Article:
35. Grant Little, 2B/OF
Drafted: 2nd Round, 2018 from Texas Tech (SDP)
Age 22.1 Height 6′ 1″ Weight 175 Bat / Thr R / R FV 40
Tool Grades (Present/Future)
Hit Raw Power Game Power Run Fielding Throw
35/55 45/45 30/40 50/50 45/50 50/50

Little doesn’t have sexy tools, but he can hit and passably play a number of positions — all three outfield spots and maybe second base — because he has good baseball feel and instincts. We consider him a high-probability utility type who could approach a 100 wRC+ and enable lots of favorable matchups and defensive flexibility on the rest of the roster.

36. Owen Miller, SS
Drafted: 3rd Round, 2018 from Illinois State null
Age 22.5 Height 6′ 0″ Weight 190 Bat / Thr R / R FV 40
Tool Grades (Present/Future)
Hit Raw Power Game Power Run Fielding Throw
40/50 50/50 30/40 45/45 45/50 55/55

The wave of teenage talent currently at Hi-A drove San Diego to push Miller straight to Double-A to start his first full season, and he’s risen to the occasion, off to a pretty strong start, at least from a bat-to-ball standpoint. A minimalistic swing enables him to make high rates of contact while the strength in Miller’s hands generates doubles power. It’s not an exciting, athletic style of hitting but on an inoffensive, fundamentally sound defensive shortstop, it’s a pretty interesting skillset. Barring a significant swing change, Miller’s offensive output will likely cap his ceiling in the 40/45 FV range, but for a third round pick who moves quickly, that’s a great outcome.

Signed: July 2nd Period, 2014 from Venezuela (TOR)
Age 23.2 Height 6′ 2″ Weight 186 Bat / Thr R / R FV 40
Tool Grades (Present/Future)
Hit Raw Power Game Power Run Fielding Throw
30/45 55/55 20/50 55/55 50/55 60/60

Olivares was acquired from the Blue Jays in the Yangervis Solarte deal and has loud tools, with all but the hit tool grading above average. The power may not play in games due to an indiscriminate approach, rather than poor bat control. That will be more palatable if Olivares can stay in center field, but the general consensus is that he’s a right fielder. He’s more of a low-end regular type in a corner.

38. Eguy Rosario, 2B
Signed: July 2nd Period, 2015 from Dominican Republic (SDP)
Age 19.7 Height 5′ 9″ Weight 170 Bat / Thr R / R FV 40
Tool Grades (Present/Future)
Hit Raw Power Game Power Run Fielding Throw
35/55 45/50 20/45 50/40 45/50 50/50

It’s pronounced ‘Eggy’, which is appropriate considering Rosario is an ovular 5-foot-9. Though he was signed the prior year, Rosario is about the same age as the Latin American teenagers from San Diego’s big 2016 July 2 class, but had been playing a level ahead of that group until this year. He has a good swing, and is a viable defender at second and third who projects as a bench infielder. He’ll likely be Rule 5 eligible long before he’s ready to contribute to a big league club, just because he signed so young. He profiles as a utility infielder.

Signed: July 2nd Period, 2016 from Dominican Republic (SDP)
Age 19.4 Height 6′ 3″ Weight 180 Bat / Thr R / R FV 40
Tool Grades (Present/Future)
Fastball Curveball Changeup Command Sits/Tops
45/55 50/60 40/50 30/50 92-95 / 96

Miliano arrived in the U.S. for his first instructional league at age 16 and was immediately of interest to pro scouts because of his present velo (90-94), projectable body, loose, fluid delivery, and curveball feel. As his velocity has ticked up, Miliano’s control has regressed, and he had a walk-happy 2018 in the AZL. That should probably be remedied before things like changeup development are addressed. You could go kind of nuts projecting on Miliano’s command and changuep based on how graceful and athletic he is, and he has a good chance to start one day despite his lousy 2018, but it’ll probably take a while.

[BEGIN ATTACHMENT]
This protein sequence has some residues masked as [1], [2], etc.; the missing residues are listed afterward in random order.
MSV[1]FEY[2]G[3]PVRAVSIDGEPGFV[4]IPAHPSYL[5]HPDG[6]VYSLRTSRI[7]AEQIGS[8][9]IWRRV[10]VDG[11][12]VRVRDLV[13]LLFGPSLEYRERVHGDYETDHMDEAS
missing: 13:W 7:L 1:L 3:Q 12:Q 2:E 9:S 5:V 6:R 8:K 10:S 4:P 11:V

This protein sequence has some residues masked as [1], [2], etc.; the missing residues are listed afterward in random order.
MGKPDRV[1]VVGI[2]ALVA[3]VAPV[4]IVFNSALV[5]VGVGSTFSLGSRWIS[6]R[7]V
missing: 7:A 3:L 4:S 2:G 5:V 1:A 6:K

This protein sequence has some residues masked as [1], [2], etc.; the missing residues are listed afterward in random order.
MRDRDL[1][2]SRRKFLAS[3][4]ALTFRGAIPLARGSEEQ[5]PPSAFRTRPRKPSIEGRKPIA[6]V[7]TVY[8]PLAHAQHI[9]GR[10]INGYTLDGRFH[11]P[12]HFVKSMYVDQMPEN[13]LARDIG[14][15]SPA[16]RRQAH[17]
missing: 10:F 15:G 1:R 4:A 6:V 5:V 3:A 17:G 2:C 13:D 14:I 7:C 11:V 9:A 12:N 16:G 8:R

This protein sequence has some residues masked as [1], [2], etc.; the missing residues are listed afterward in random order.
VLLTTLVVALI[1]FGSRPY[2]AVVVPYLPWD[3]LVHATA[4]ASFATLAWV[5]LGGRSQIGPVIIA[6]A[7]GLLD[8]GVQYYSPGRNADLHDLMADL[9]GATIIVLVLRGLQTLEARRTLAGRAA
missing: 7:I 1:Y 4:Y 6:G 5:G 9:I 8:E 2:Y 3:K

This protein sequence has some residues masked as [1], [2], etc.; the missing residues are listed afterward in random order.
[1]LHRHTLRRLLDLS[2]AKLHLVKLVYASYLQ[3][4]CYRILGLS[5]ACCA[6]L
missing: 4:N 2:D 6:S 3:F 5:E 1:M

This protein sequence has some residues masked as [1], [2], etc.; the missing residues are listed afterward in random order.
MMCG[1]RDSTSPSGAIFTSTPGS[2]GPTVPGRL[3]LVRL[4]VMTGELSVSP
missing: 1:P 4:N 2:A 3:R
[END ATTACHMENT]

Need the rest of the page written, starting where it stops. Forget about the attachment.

40. Gerardo Reyes, RHP
(TBR)
Age 26.0 Height 5′ 11″ Weight 160 Bat / Thr R / R FV 40
Tool Grades (Present/Future)
Fastball Slider Command Sits/Tops
70/70 55/55 40/40 95-98 / 100

Texas-Brownsville shuttered their baseball program before Reyes was able to take the field for them, and he ended up transferring to Galveston College. He spent his sophomore year at Galveston injured, then went undrafted as a junior. He was discovered by the Rays at a workout near the U.S./Mexico border and later signed, then was traded to San Diego as part of the Wil Myers blockbuster. He’s a low-slot bullpen slinger with a tailing, upper-90s fastball, and his arm slot creates issues for righties. He needs to refine command of the breaking ball to better deal with lefties, but just on arm strength and fastball movement, he profiles as a fine middle relief option, at least.

41. Jorge Ona, LF
Signed: July 2nd Period, 2016 from Cuba (SDP)
Age 22.4 Height 6′ 1″ Weight 220 Bat / Thr R / R FV 40
Tool Grades (Present/Future)
Hit Raw Power Game Power Run Fielding Throw
40/50 55/55 40/50 50/45 45/50 50/50

The curvaceous Cuban outfielder has a perfectly fine collection of average tools, but the bat control is a little lacking and detracts enough from Ona’s production that he’ll likely max out as a low-end regular rather than an impact everyday hitter. Righty corner bats with fringe contact skills need to walk a lot and/or hit for huge power, and Ona doesn’t seem capable of that. He probably fits as a bench outfielder in the Aaron Altherr mold.

42. David Bednar, RHP
Drafted: 35th Round, 2016 from Lafayette (SDP)
Age 24.6 Height 6′ 1″ Weight 220 Bat / Thr R / R FV 40
Tool Grades (Present/Future)
Fastball Curveball Splitter Command Sits/Tops
60/60 60/60 50/55 30/40 92-95 / 96